Towards a culture of resilience

Digitalisation influences every area of life

Making society aware of the chal­lenges and oppor­tu­ni­ties posed by tech­no­lo­gi­cal inno­va­tions and envi­ron­men­tal chan­ges, enab­ling it to handle them and deve­lop solu­ti­ons: the Risk Dialo­gue Foun­da­tion has been pursuing these goals for more than 30 years.  

t’s the mid-1980s, when the cata­stro­phic inci­dents at Cher­no­byl and Schwei­zer­halle took place. During the same period, German socio­lo­gist Ulrich Beck released his much-discus­sed book Risi­ko­ge­sell­schaft, in which he discus­sed the risks that go hand-in-hand with tech­no­lo­gi­cal progress. Matthias Haller, then profes­sor of risk manage­ment and insu­rance at the Univer­sity of St. Gallen, did not want to simply leave this discus­sion to the experts in the field. In his view, effec­tive risk manage­ment requi­res society at large to be able to contri­bute. He subse­quently foun­ded the non-profit Risk Dialo­gue Foun­da­tion in 1989. To date, this Zurich-based orga­ni­sa­tion has worked closely with part­ners in rese­arch, busi­ness, public admi­nis­tra­tion and poli­tics, and with private individuals. 

In its early days, the foun­da­tion looked prima­rily at the risks posed by the nuclear and chemi­cal indus­tries, gene tech­no­logy and mobile commu­ni­ca­ti­ons. Now, it focu­ses on three areas of acti­vity: climate and energy, risk compe­tence and resi­li­ence culture, and digi­ta­li­sa­tion and society. Despite this, the goals of the foun­da­tion have not chan­ged, says its mana­ging direc­tor Matthias Holen­stein: ‘We want to do our bit, so society is fami­liar with the current risks and chal­lenges and learns to handle them.’ Thus, the foun­da­tion not only wants to name problems, but to offer a plat­form on which to jointly deve­lop solu­ti­ons and shape the future.

Digi­ti­sa­tion impacts every area of life

Digi­ta­li­sa­tion and society has been an area of focus within the foun­da­tion since 2018, explains project mana­ger Anna-Lena Köng: ‘The chan­ges arising from digi­ta­li­sa­tion are incre­asingly having an impact on every area of life – and we, as a society, need to get to grips with this.’ The foun­da­tion recei­ves finan­cial support from insu­rance company Mobi­liar to build up this field of acti­vity, and in parti­cu­lar for imple­men­ta­tion of the Digi­tal­Ba­ro­me­ter. Other­wise, it finan­ces itself through projects execu­ted in colla­bo­ra­tion with partners.

The Digi­tal­Ba­ro­me­ter has been published annu­ally since 2019. ‘For us, it’s a crucial gauge for under­stan­ding where the popu­la­tion sees risks and oppor­tu­ni­ties in digi­ti­sa­tion, where and how they would like to get invol­ved and to whom they assign respon­si­bi­lity,’ says Köng. Three core topics have come to the fore over time: digi­tal data, the digi­tal opinion-forming process and the future of work. In turn, they have given rise to tangi­ble projects, such as Digi­tal Liter­acy. This simu­la­tion enables parti­ci­pants to learn how to reco­g­nise and scru­ti­nise the impact that false infor­ma­tion in the digi­tal space has on the forma­tion of their opini­ons. Hand­ling perso­nal data is the focus of a project to donate data to non-profit orga­ni­sa­ti­ons, which the foun­da­tion tested out for the first time with the Univer­sity of Zurich. As part of the pande­mic-rela­ted measu­res, students volun­t­a­rily provi­ded the university’s crisis depart­ment and rese­ar­chers with rele­vant perso­nal data, such as their vacci­na­tion status or mental health infor­ma­tion. 1800 students and employees at the Univer­sity of Zurich dona­ted their data. ‘Commu­ni­ca­ti­ons support played a key role in reaching this high rate of parti­ci­pa­tion,’ says Holen­stein. In his view, this exam­ple shows that people are willing to give up their data for a higher purpo­ses – as long as it is volun­t­ary and can be revo­ked at any point. In addi­tion, he says, the Swiss popu­la­tion has a gene­rally high level of trust in non-profit orga­ni­sa­ti­ons and the authorities.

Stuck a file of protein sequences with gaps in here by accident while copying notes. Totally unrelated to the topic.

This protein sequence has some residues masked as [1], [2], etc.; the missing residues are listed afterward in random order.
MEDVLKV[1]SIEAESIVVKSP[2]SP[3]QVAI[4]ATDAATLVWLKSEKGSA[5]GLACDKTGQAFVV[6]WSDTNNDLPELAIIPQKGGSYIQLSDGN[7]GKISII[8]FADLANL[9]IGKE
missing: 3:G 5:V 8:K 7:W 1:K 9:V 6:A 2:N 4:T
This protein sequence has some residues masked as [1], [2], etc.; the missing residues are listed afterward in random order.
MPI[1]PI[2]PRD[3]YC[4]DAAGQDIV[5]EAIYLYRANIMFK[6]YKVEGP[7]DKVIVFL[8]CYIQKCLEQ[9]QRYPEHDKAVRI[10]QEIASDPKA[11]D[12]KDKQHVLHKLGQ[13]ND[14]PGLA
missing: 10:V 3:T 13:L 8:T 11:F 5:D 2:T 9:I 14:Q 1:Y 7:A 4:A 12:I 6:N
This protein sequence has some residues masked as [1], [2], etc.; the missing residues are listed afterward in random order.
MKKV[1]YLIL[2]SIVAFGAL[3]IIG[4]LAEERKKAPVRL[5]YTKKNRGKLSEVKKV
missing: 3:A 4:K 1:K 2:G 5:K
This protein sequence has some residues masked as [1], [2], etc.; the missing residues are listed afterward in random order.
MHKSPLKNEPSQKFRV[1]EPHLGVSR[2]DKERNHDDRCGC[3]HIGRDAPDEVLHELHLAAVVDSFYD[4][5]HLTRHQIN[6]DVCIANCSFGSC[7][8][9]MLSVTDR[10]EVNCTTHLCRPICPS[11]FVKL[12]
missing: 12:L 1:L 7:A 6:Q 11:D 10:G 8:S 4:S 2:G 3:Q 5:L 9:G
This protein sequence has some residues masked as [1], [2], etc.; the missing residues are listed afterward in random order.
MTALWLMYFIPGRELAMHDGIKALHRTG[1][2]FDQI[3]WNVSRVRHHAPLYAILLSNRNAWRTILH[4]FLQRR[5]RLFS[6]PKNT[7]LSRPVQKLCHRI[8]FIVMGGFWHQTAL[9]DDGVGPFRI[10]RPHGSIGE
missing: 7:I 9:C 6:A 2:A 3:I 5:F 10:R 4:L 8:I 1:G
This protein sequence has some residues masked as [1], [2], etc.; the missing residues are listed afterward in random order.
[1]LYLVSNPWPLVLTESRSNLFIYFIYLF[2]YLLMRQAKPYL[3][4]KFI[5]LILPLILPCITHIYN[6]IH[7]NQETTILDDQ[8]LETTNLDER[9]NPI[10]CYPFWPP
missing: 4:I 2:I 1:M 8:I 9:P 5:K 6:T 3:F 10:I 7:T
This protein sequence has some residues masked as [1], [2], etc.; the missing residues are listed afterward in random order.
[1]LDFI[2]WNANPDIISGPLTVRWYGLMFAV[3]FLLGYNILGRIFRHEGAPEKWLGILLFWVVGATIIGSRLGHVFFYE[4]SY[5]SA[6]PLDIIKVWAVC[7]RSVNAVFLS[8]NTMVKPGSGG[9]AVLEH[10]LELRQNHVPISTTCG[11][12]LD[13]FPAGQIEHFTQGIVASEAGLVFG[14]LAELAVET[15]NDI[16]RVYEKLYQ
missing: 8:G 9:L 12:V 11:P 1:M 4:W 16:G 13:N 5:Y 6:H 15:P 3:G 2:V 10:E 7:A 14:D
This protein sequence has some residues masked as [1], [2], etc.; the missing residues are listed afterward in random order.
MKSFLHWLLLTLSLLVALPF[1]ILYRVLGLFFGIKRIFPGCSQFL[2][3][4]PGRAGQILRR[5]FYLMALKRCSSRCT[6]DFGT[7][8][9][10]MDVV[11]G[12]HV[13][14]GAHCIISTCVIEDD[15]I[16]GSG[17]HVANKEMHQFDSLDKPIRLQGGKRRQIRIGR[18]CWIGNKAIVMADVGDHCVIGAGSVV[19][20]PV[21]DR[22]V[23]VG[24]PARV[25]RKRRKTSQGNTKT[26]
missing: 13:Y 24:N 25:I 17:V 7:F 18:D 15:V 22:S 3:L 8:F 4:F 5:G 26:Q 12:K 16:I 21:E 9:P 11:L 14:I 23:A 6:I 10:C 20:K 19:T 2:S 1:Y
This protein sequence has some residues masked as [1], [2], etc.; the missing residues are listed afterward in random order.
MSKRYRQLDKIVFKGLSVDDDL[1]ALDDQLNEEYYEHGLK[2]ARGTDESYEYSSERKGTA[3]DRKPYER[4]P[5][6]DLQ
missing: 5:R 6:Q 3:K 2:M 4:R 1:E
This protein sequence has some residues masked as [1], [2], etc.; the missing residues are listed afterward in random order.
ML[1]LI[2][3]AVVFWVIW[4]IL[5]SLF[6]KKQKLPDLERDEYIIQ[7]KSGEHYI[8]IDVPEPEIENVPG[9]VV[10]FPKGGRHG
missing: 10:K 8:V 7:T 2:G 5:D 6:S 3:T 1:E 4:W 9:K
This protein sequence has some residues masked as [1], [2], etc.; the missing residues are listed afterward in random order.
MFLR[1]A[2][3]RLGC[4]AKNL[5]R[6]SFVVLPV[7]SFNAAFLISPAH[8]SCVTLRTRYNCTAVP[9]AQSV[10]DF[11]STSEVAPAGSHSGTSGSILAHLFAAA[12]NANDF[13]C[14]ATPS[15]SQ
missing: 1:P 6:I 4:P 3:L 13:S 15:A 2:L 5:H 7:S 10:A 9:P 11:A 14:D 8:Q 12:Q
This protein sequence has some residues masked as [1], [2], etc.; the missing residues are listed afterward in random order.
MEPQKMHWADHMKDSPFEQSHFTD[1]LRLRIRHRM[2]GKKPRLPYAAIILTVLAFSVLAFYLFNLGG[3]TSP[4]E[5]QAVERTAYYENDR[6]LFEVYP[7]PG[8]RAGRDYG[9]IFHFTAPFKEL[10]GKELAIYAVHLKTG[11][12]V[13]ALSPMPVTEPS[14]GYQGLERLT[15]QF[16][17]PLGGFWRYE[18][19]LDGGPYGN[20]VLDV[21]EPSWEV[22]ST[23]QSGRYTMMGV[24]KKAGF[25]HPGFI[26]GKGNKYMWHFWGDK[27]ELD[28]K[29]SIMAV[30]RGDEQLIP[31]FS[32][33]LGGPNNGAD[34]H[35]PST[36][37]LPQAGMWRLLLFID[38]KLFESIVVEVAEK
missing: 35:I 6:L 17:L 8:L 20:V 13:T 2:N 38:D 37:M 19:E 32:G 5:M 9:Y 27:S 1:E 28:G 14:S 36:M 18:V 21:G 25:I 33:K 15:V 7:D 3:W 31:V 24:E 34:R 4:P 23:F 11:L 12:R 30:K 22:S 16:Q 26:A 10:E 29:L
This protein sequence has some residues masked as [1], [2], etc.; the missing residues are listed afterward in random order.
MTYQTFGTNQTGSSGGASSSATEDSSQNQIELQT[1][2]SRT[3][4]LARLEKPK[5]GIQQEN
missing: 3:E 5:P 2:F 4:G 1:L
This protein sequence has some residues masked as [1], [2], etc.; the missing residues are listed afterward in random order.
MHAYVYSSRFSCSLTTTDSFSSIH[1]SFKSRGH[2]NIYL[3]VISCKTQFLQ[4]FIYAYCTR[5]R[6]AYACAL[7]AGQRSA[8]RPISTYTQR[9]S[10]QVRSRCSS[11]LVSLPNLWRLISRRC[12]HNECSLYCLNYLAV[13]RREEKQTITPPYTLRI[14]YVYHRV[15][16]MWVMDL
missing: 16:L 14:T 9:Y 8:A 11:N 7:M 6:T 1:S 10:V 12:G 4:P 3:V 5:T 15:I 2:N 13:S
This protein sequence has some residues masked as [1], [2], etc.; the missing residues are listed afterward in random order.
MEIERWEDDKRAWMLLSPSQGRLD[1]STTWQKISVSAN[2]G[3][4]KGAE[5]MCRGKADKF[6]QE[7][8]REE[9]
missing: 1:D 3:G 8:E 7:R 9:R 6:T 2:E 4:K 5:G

Looking to the future

Arti­fi­cial intel­li­gence, the colla­bo­ra­tion between humans and robots in the world of work and the impact of digi­ta­li­sa­tion on mental health are among the topics that will have a substan­tial impact on the popu­la­tion in the future, accor­ding to Köng. She explains that the foun­da­tion will review the type of projects it can imple­ment in order to support the popu­la­tion in the digi­tal trans­for­ma­tion. Holen­stein: ‘We notice growing numbers of syner­gies between the foundation’s three fields of acti­vity.’ In his eyes, this is a reflec­tion of reality: ‘After all, we are all affec­ted by both climate change and the digi­tal trans­for­ma­tion, and need to deve­lop a culture of resilience.’ 

Every year, the Digi­tal­Ba­ro­me­ter shows where the people of Switz­er­land stand on the subject of digitalisation. 

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